Juggalos descend on D.C. to fight FBI gang distinction as pro-Trump activists rally

WASHINGTON, D.C. — Followers of the hip-hop group Insane Clown Posse — known as Juggalos — held a march Saturday on the National Mall, alleging discrimination after the FBI labeled the group a gang in a 2011 report.

“We’re different. We’re not dangerous,” Kevin Gill, who is an announcer for a Juggalo wrestling league, said from the rally stage. “Music is not a crime.”

The band, consisting of the duo Violent J and Shaggy 2 Dope, said the gang accusation “has resulted in hundreds if not thousands of people subjected to various forms of discrimination, harassment, and profiling simply for identifying as a Juggalo.” In a video on the their website, the hip-hop artists claim their fans have lost jobs, custody of their children and been denied access to the military for their Juggalo affiliation.

Alesia Modglin, a pizza delivery worker from southwest Missouri, said she felt compelled to drive to D.C. to protest the FBI’s classification. She said the group draws in young people who grew up in troubled homes.

“It’s a family … Everybody loves each other,” said Modglin, who came to the nation’s capital with her husband, two toddlers, and several other family members. She said some of the band’s songs are “demonic, but there are hidden messages of a peaceful place.”

Best of all, she said, there’s “no judgment.”

Juggalos are known for displaying the band’s symbol, a man running with a hatchet, and the signature white-and-black face paint. The FBI placed Juggalos on the 2011 National Gang Threat Assessment following reports of crimes committed by people with Juggalo tattoos and clothing. Federal officials estimate there are more than one million Juggalos in the U.S.

Fonz Tobin, a 25-year-old from Albuquerque, N.M., said the FBI’s classification was ridiculous.

“We’re painting our faces and clowning around,” said Tobin, who joined the Juggalo when he was 13.

“I had no place to live. I had no food in my stomach,” he said. “The people who took me in were the Juggalo … They pulled me into their family.”

He said he works at Target and is trying to do film production on the side. “Am I out there dealing drugs? Am I out there shooting people up?” he said. “No. I have a job.”

Earlier Saturday in a separate gathering, hundreds of pro-Trump activists rallied on the National Mall in what they said was a show of American patriotism and celebration.

“We’re here to support our president and this country,” said Sue Babinec, who traveled to Washington from Cincinnati for what organizers dubbed the “Mother of All Rallies.”

U.S. Park Police braced for a crowd of as many as 3,000 people. As the event opened, there were perhaps only 1,000 people gathered just north of the Washington Monument.

If the crowd lacked the projected strength, they made up for it in show, with many participants decked out in pro-Trump garb and carrying American flags.

“As soon as they announced it, I knew I had to be here,” said Dana Robinson, of Pittsburgh, as she weaved her way through the crowd in patchwork dress of Trump photos.

Trump is “one of us she said,” Robinson said. “He’s an every man’s president … He’s doing great with no help from any of the Republicans.”

A handful of Republican candidates also made their way to the stage, rallying the crowd with their Trump-style political pitches. “Everywhere you turn there are stumbling blocks to success,” said Bruce Nathan, a GOP candidate for governor of Florida, “put there by the federal government.”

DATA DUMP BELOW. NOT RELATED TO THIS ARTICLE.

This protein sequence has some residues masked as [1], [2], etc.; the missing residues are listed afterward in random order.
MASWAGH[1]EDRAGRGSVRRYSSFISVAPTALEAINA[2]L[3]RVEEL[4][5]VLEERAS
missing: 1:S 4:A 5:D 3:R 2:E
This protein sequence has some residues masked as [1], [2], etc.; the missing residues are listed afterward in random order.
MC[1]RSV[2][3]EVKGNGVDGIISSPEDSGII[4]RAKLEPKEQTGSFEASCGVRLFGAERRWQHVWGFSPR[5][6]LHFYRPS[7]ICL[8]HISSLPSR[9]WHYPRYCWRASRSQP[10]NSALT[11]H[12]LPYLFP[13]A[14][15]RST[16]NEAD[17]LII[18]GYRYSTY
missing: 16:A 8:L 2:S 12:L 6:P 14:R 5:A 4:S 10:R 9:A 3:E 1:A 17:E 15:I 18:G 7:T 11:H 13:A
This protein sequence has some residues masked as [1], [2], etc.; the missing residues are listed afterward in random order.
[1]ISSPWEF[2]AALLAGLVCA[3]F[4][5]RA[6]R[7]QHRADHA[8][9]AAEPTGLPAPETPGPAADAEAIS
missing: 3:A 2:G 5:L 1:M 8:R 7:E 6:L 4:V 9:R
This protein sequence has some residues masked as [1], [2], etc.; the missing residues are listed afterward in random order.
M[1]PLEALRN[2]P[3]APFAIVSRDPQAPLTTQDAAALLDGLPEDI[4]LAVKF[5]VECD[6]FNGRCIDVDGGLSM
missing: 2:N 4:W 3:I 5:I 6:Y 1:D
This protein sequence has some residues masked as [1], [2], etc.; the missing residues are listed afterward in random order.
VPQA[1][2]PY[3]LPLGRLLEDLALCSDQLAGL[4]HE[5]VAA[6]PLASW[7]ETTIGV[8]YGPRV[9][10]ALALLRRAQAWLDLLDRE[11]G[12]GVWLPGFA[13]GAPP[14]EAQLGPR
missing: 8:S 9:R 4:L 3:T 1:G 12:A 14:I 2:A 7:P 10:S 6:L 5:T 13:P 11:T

Meanwhile, Matthew Murguia, 52, from the Washington suburbs, arrived with a sign that said “Mexico will pay for impeachment hearings.” Murguia said he came to the rally to “remind these people that their president, my president, is a liar.”

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  • Simultaneous rallies downtown. The pro-Trump Mother1 of 26
  • A fan of Insane Clown Posse who goes by the name Pumpkin2 of 26
  • Tim Schlarmann from Apple Valley, CA stands for his3 of 26
  • A large crowd gathers at the foot of the Lincoln Memorial4 of 26
  • Fans of the band Insane Clown Posse cheer and dance5 of 26
  • Jennifer Harmon, from Denver CO holds a sign saying6 of 26
  • Kevin Gill address the crowd during the Juggalos March7 of 26
  • Fans of the band Insane Clown Posse gather near the8 of 26
  • Fans of the band Insane Clown Posse cheer and dance9 of 26
  • Andy Parton came from Manchester, UK to join to join10 of 26
  • Logan Coyote, from Clinton, VA paints the face of Alexandra11 of 26
  • Fans of the band Insane Clown Posse cheer and dance12 of 26
  • Fans of the band Insane Clown Posse cheer and dance13 of 26
  • Fans of the band Insane Clown Posse cheer and dance14 of 26
  • A few hundred of pro-Trump supporters gather on the15 of 26
  • Keith, from Saint Louis, MO  takes part in the Mother16 of 26
  • Norman and Melody Ross from Deltona, FL  takes part17 of 26
  • A few hundred of pro-Trump supporters gather on the18 of 26
  • Rob and Cody Cortis from Livonia, MI  takes part in19 of 26
  • Genie Krump from Pensacola, FL  takes part in the Mother20 of 26
  • A few hundred of pro-Trump supporters gather on the21 of 26
  • Tahney Gonzales, Phoenix, AZ holds up a flag of President22 of 26
  • Unidentified militia members create a human chain around23 of 26
  • A few hundred of pro-Trump supporters gather on the24 of 26
  • Pro-Trump supporters gather on the National Mall in25 of 26
  • Pro-Trump supporters gather on the National Mall in26 of 26

This is why the Juggalos are marching on Washington

Contributing: Sean Rossman

 

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